Environmentalism has always been characterised as a middle-class concern; while this has often been unfair, there is now an undeniable nexus of class politics and morally superior consumerism. People allow themselves to believe that their impact on the planet is lower than that of the great unwashed because they shop at Waitrose rather than Asda, buy Tomme de Savoie instead of processed cheese slices and take eco-safaris in the Serengeti instead of package holidays in Torremolinos. In reality, carbon emissions are closely related to income: the richer you are, the more likely you are to be wrecking the planet, however much stripped wood and hand-thrown crockery there is in your kitchen.
It doesn't help that politicians, businesses and even climate-change campaigners seek to shield us from the brutal truth of just how much has to change. Last week Friends of the Earth published the report it had commissioned from the Tyndall Centre for Climate Change Research, which laid out the case for a 90% reduction in carbon emissions by 2050. This caused astonishment in the media. But other calculations, using the same sources, show that even this ambitious target is two decades too late. It becomes rather complicated, but please bear with me, for our future rests on these numbers.
The Tyndall Centre says that to prevent the earth from warming by more than two degrees above pre industrial levels, carbon dioxide concentrations in the atmosphere must be stabilised at 450 parts per million or less (they currently stand at 380). But this, as its sources show, is plainly insufficient. The reason is that carbon dioxide (CO2) is not the only greenhouse gas. The others - such as methane, nitrous oxide and hydrofluorocarbons - boost its impacts by around 15%. When you add the concentrations of CO2 and the other greenhouse gases together, you get a figure known as "CO2 equivalent". But the Tyndall Centre uses "CO2" and "CO2 equivalent" interchangeably, permitting an embarrassing scientific mish-mash.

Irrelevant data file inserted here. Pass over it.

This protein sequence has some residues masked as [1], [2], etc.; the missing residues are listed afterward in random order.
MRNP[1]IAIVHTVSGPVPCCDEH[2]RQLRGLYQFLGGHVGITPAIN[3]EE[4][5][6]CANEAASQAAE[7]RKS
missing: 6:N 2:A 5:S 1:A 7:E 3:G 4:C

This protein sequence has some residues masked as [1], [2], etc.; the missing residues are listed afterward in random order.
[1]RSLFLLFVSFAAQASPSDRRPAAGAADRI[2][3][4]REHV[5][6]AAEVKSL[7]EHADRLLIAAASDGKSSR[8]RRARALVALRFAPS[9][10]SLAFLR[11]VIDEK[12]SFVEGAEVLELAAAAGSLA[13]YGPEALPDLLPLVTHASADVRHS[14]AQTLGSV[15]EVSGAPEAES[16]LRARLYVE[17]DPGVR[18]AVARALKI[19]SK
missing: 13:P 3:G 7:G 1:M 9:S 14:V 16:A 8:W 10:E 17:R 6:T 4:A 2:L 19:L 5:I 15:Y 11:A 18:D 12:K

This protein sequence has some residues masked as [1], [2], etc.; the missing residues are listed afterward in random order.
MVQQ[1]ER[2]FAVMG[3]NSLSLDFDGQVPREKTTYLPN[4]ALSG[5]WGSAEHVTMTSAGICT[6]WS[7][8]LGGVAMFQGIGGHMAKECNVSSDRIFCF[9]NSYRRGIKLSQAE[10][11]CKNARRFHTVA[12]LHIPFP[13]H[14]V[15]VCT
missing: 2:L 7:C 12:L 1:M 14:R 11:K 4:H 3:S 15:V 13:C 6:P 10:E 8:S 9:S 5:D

"Concentrations of 450 parts per million CO2 equivalent or lower", it says, provide a "reasonable to high probability of not exceeding 2C". This is true, but the report is not calling for a limit of 450 parts of "CO2 equivalent". It is calling for a limit of 450 parts of CO2, which means at least 500 parts of CO2 equivalent. At this level there is a low to very low probability of keeping the temperature rise below two degrees. So why on earth has this reputable scientific institution muddled the figures?
You can find the answer on page 16 of the report. "As with all client-consultant relationships, boundary conditions were established within which to conduct the analysis ... Friends of the Earth, in conjunction with a consortium of NGOs and with increasing cross-party support from MPs, have been lobbying hard for the introduction of a 'climate change bill' ... [The bill] is founded essentially on a correlation of 2C with 450 parts per million of CO2."
In other words, Friends of the Earth had already set the target before it asked its researchers to find out what the target should be. I suspect that it chose the wrong number because it believed a 90% cut by 2030 would not be politically acceptable.